Stack Overflow is a community of 4.7 million programmers, just like you, helping each other.

Join them; it only takes a minute:

Sign up
Join the Stack Overflow community to:
  1. Ask programming questions
  2. Answer and help your peers
  3. Get recognized for your expertise

Possible Duplicate:
What does threadsafe mean?

I am very confused that any class is Thread safe. I am understanding that, if any class is thread safe then it has some specific on its methods(as synchronized). Is it right or wrong? Please help me by elaborating on the meaning of it.

share|improve this question

marked as duplicate by dmeister, Johan, Oded, pst, Adam Robinson Jun 12 '11 at 19:31

This question has been asked before and already has an answer. If those answers do not fully address your question, please ask a new question.

Thread safety is not a Java-specific concept. Check out – David Winslow Jun 12 '11 at 19:23

As Seth stated thread safe means that a method or class instance can be used by multiple threads at the same time without any problems occuring.

Consider the following method:

private int myInt = 0;
public int AddOne()
    int tmp = myInt;
    tmp = tmp + 1;
    myInt = tmp;
    return tmp;

Now thread A and thread B both would like to execute AddOne(). but A starts first and reads the value of myInt (0) into tmp. Now for some reason the scheduler decides to halt thread A and defer execution to thread B. Thread B now also reads the value of myInt (still 0) into it's own variable tmp. Thread B finishes the entire method, so in the end myInt = 1. And 1 is returned. Now it's Thread A's turn again. Thread A continues. And adds 1 to tmp (tmp was 0 for thread A). And then saves this value in myInt. myInt is again 1.

So in this case the method AddOne was called two times, but because the method was not implemented in a thread safe way the value of myInt is not 2, as expected, but 1 because the second thread read the variable myInt before the first thread finished updating it.

Creating thread safe methods is very hard in non trivial cases. And there are quite a few techniques. In Java you can mark a method as synchronized, this means that only one thread can execute that method at a given time. The other threads wait in line. This makes a method thread safe, but if there is a lot of work to be done in a method, then this wastes a lot of space. Another technique is to 'mark only a small part of a method as synchronized' by creating a lock or semaphore, and locking this small part (usually called the critical section). There are even some methods that are implemented as lockless thread safe, which means that they are built in such a way that multiple threads can race through them at the same time without ever causing problems, this can be the case when a method only executes one atomic call. Atomic calls are calls that can't be interrupted and can only be done by one thread at a time.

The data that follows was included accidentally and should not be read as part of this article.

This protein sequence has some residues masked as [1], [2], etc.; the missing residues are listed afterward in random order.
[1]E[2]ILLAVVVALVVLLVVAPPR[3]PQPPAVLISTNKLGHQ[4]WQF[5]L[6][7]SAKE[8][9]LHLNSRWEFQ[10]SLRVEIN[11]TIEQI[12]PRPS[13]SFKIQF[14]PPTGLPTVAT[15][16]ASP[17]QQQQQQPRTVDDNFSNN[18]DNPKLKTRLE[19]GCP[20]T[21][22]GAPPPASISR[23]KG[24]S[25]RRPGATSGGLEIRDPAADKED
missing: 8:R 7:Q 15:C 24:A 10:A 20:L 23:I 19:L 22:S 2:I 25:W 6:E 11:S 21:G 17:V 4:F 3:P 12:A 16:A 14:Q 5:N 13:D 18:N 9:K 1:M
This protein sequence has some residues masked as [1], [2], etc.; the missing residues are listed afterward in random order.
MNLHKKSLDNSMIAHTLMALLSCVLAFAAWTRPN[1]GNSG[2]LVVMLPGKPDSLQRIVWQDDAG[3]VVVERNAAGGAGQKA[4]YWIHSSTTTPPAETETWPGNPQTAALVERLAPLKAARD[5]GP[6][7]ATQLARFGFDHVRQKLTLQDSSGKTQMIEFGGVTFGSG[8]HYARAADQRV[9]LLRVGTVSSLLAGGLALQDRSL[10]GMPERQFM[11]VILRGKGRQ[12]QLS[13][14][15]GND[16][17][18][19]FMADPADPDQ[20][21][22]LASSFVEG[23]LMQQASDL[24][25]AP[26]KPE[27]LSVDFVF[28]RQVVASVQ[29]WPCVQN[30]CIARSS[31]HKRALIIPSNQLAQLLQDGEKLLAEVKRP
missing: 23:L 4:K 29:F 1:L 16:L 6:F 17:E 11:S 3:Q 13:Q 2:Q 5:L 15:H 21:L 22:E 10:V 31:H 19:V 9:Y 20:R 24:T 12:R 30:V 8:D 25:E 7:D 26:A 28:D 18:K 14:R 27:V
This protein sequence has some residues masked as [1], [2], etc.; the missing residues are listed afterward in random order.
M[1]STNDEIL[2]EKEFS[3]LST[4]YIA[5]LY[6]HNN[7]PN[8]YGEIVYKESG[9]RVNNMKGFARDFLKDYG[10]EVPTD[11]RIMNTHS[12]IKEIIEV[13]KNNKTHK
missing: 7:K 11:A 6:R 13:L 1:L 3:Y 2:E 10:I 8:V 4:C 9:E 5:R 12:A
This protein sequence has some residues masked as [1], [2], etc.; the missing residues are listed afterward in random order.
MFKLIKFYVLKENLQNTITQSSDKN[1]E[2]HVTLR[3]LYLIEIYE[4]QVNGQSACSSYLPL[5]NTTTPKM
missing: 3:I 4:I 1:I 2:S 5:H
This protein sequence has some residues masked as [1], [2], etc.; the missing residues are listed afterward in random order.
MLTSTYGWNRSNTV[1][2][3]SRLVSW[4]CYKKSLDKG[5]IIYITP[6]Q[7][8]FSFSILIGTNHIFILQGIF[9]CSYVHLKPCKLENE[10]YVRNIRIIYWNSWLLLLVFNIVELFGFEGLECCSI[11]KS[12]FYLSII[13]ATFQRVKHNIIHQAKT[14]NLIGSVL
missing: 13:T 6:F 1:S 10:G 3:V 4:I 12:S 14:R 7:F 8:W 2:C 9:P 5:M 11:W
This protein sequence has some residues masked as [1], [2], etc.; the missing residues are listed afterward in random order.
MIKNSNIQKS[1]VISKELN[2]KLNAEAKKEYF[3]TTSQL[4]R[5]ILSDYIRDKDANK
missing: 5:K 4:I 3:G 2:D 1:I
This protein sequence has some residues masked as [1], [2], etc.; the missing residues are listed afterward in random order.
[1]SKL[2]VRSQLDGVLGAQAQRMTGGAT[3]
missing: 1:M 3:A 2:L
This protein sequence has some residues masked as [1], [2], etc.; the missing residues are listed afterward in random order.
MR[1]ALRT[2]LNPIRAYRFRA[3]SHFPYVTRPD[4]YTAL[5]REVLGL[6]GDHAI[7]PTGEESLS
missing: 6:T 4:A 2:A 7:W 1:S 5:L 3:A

share|improve this answer
thanx,but just one more thing. since StringBuffer is thread safe means it has all methods Synchronized implicitly ,is it? – Anuj Jun 12 '11 at 19:45
No, as I just told you synchronized is 'a way' to make things thread safe, but there are other ways. You can check in the StringBuffer source code what techniques they used. – Roy T. Jun 12 '11 at 19:47
For completeness, it is perhaps also worth saying explicitly that that methods which don't change state are thread safe without any extra effort. For example public double PI () { return 3.14; } – Frank Boyne Jun 12 '11 at 19:48
I agree with @Seth Carnegie; Thread safe doesn't related with synchronization of data access. It is only related with multiple threads can modify collection at the same time. – Kanagavelu Sugumar Oct 25 '13 at 7:32
@RoyT. Nice explanation, Thanks !:) – JAVA Nov 21 '13 at 14:55

Thread safe simply means that it may be used from multiple threads at the same time without causing problems. This can mean that access to any resources are synchronized, or whatever.

share|improve this answer
Most code can be called from multiple threads concurrently. Doesn't make it thread safe. – Oded Jun 12 '11 at 19:21
@Oded what makes it thread safe? – Seth Carnegie Jun 12 '11 at 19:22
@Oded what you say is true, but I think you are overlooking the "without causing problems" part of @Seth's answer. – Frank Boyne Jun 12 '11 at 19:31
@Frank - That bit wasn't there when I posted my comment. – Oded Jun 12 '11 at 19:32
+1. This answer is correct and is as specific as it can be given the context of the OP. Thread safety is exactly what he says: the ability to have multiple threads call a function simultaneously without problems. What constitutes "problems" and how to effect the protection are different questions altogether, but no single problem or single solution could be used interchangeably with "thread safety". – Adam Robinson Jun 12 '11 at 19:33

Not the answer you're looking for? Browse other questions tagged or ask your own question.